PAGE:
Implications of Different Household Cooking Energy on Indoor Air Quality in Urban and Semi-Urban Settlements in Imo, South Eastern Nigeria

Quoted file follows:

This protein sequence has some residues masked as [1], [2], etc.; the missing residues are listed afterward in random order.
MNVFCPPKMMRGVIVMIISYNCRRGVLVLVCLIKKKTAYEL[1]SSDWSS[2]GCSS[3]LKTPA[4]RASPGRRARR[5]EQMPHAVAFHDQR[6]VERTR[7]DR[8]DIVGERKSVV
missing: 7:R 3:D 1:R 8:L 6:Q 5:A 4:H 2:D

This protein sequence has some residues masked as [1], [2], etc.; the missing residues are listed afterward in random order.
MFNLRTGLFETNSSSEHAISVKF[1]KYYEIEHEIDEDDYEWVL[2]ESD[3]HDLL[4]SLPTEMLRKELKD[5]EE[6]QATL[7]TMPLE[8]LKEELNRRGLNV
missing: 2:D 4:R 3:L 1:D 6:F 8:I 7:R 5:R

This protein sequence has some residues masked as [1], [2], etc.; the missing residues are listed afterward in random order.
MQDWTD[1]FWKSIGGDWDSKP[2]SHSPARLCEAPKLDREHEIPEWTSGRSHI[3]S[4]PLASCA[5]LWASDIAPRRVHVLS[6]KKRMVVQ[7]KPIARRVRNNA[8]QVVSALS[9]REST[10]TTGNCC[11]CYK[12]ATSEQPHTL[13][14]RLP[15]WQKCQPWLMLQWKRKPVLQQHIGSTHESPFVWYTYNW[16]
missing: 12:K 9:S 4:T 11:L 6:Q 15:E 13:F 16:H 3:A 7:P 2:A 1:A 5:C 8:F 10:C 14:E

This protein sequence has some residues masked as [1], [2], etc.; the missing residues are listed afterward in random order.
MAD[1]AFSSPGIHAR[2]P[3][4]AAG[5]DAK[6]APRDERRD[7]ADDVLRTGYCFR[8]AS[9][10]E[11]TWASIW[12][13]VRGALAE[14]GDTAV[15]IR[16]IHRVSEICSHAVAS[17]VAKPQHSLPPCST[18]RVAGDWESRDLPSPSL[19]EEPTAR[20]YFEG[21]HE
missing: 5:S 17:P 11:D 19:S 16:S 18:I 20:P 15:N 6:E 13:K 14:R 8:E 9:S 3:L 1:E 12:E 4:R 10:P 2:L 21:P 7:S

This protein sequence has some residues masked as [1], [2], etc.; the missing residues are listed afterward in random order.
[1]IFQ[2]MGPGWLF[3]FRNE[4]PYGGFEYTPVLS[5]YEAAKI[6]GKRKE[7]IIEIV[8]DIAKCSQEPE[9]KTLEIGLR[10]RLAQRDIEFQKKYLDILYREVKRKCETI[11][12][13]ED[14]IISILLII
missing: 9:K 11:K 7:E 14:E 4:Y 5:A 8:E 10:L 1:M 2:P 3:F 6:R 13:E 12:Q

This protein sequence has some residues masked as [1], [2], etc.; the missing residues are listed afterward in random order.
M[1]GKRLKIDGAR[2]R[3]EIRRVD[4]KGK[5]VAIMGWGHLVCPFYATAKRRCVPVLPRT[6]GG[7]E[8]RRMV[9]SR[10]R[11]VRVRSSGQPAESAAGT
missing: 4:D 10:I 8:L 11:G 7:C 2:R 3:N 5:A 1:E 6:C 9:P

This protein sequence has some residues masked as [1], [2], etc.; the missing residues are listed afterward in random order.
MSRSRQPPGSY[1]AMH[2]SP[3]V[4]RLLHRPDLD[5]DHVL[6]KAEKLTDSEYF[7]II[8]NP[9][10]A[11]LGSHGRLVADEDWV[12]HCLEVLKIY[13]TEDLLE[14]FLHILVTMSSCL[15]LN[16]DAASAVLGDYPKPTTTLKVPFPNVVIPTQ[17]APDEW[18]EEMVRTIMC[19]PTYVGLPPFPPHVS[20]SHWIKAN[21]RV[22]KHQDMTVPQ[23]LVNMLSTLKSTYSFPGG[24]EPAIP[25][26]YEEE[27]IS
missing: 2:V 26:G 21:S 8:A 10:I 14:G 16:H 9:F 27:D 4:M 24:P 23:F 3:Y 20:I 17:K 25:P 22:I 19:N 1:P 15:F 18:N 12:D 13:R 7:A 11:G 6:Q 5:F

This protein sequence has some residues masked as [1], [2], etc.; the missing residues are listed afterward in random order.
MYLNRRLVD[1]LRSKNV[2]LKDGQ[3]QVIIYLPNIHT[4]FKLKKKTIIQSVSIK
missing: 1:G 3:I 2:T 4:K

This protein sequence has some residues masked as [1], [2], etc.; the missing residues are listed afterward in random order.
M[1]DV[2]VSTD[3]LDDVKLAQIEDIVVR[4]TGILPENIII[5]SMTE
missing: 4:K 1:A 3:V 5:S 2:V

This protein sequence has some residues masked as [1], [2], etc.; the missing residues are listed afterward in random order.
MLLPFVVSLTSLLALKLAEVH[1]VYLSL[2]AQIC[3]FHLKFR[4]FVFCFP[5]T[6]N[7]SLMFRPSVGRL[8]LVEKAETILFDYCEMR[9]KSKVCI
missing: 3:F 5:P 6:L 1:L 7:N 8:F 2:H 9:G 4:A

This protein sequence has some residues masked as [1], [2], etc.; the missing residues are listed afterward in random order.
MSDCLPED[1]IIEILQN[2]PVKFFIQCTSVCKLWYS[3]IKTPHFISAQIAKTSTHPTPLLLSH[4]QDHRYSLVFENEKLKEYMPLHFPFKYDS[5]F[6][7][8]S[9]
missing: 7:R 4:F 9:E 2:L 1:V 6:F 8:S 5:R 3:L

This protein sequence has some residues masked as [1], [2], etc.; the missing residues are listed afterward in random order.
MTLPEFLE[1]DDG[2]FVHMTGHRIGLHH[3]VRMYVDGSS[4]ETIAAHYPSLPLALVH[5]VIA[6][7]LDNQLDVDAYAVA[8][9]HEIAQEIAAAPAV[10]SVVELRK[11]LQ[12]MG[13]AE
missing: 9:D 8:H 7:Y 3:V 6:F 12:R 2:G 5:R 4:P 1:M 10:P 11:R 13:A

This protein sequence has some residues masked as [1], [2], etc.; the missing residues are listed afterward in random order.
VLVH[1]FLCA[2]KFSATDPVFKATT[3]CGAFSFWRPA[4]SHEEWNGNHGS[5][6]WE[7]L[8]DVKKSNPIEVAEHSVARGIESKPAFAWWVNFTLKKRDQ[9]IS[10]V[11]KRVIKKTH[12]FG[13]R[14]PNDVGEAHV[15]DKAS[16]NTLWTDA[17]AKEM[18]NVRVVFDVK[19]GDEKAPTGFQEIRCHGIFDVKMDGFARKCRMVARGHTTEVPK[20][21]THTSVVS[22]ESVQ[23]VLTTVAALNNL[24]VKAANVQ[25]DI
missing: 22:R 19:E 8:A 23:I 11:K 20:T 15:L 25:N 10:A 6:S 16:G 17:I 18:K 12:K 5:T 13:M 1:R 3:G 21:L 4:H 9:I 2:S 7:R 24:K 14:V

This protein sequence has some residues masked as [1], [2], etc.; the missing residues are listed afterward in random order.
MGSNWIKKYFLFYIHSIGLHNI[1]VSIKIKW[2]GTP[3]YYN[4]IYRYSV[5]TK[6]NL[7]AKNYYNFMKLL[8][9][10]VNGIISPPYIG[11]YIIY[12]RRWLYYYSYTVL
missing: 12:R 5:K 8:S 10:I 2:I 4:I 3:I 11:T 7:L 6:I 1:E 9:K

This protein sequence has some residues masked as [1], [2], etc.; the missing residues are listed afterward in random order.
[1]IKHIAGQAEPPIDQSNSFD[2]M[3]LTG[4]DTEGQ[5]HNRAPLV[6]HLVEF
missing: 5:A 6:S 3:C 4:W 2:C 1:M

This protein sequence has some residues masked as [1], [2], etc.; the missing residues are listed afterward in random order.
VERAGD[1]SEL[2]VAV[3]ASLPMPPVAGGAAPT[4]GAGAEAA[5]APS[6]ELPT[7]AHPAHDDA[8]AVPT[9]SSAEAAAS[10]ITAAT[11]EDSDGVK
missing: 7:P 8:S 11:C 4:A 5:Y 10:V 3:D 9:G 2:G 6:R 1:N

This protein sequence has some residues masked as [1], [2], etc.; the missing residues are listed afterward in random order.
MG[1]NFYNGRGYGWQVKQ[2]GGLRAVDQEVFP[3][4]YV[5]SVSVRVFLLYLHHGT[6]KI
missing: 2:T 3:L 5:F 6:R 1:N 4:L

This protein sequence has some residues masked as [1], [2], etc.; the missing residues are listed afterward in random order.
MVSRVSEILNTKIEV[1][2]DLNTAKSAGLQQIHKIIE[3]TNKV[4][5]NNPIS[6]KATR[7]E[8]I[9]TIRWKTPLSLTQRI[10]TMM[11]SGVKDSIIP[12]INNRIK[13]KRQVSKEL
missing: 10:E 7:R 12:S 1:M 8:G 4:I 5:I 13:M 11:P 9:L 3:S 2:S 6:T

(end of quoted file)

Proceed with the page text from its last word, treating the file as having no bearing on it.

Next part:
Energy is a basic necessity of life for meeting domestic, social and industrial needs of man. But the use of some of the energy sources has created problems in indoor environment that requires urgent attention. This study assessed the indoor air quality status as regards the effect of different household cooking methods from the use of nonrenewable energy sources in parts of Imo State. The cooking methods sampled were firewood stove, kerosene stove, charcoal stove, electricity stove and gas cooker. Indoor air quality was measured by digital air analyzers of different models continuously for 24 hours. Data collected were subjected to ANOVA using the SPSS 12.0 software, and mean values separated with FLSD) at P<0.05 as statistically significant. Results showed that CO and PM2.5 concentrations produced during the use of firewood stove in urban settlements recorded the mean (313.94± 21.77 and 476.06±203.09 and semi- urban settlement (320.48±25.03and 562.38±174.87. The overall mean indoor air pollutants in urban and semi-urban environment were in order of : SO2≥CO ≥PM2.5≥NO2 respectively, with CO, SO2 and PM2.5 being above the 100 (μg/m³), 80 (μg/m³) and 150(μg/m³) NAQS-2006 IAQ. Indoor air qualities from cooking methods in urban and semi-urban are statistically different at (P < 0.05) level. The findings further indicated that gas cooker and electric stove cooking methods have less harmful effects than fuel wood, charcoal and kerosene on the indoor air quality in the study area. This indicated that urban and semi-urban settlements were utilizing energy sources at the lower energy ladder, with fuel wood dominating. Based on the findings, cleaner energy sources should be used in order to reduce indoor air pollution in developing countries.